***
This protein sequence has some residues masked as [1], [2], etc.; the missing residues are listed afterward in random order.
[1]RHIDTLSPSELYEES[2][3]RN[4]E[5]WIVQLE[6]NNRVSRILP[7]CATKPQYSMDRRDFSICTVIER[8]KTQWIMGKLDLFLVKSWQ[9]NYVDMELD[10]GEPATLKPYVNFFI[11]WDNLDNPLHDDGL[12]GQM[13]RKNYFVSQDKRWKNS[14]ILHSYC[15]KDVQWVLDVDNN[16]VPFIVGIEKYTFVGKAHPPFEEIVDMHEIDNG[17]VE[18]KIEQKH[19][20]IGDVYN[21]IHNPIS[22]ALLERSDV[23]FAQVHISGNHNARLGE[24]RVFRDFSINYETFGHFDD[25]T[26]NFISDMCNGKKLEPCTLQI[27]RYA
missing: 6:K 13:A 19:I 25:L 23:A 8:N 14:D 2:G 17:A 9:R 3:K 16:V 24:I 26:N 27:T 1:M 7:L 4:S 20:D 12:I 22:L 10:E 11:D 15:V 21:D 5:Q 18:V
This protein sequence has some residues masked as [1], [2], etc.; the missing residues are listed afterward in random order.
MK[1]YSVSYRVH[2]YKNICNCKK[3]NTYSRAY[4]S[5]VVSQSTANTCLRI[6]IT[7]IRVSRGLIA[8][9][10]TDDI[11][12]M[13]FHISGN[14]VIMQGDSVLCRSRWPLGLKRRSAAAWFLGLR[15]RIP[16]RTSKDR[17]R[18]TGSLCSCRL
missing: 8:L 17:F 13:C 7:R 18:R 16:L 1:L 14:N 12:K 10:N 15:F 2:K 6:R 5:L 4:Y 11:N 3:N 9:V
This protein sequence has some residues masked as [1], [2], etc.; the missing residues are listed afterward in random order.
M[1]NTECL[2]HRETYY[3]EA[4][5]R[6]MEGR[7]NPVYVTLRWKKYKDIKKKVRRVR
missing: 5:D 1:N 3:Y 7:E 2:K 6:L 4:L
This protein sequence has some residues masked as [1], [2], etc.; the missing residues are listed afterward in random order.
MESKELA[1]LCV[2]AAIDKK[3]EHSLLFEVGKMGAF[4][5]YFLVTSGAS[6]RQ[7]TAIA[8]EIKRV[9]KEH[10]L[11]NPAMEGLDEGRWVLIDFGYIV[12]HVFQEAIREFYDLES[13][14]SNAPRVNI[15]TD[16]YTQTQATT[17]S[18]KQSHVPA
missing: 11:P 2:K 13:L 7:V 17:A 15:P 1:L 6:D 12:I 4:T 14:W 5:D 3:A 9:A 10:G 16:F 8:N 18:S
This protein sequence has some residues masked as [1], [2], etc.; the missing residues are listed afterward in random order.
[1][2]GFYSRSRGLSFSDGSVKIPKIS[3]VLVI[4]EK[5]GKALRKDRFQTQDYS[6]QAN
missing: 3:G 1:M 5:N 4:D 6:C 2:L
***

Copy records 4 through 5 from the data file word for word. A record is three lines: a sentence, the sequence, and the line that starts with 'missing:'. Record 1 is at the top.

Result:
This protein sequence has some residues masked as [1], [2], etc.; the missing residues are listed afterward in random order.
MESKELA[1]LCV[2]AAIDKK[3]EHSLLFEVGKMGAF[4][5]YFLVTSGAS[6]RQ[7]TAIA[8]EIKRV[9]KEH[10]L[11]NPAMEGLDEGRWVLIDFGYIV[12]HVFQEAIREFYDLES[13][14]SNAPRVNI[15]TD[16]YTQTQATT[17]S[18]KQSHVPA
missing: 11:P 2:K 13:L 7:V 17:A 15:P 1:L 6:D 12:I 4:T 14:W 5:D 3:A 9:A 10:G 16:F 8:N 18:S
This protein sequence has some residues masked as [1], [2], etc.; the missing residues are listed afterward in random order.
[1][2]GFYSRSRGLSFSDGSVKIPKIS[3]VLVI[4]EK[5]GKALRKDRFQTQDYS[6]QAN
missing: 3:G 1:M 5:N 4:D 6:C 2:L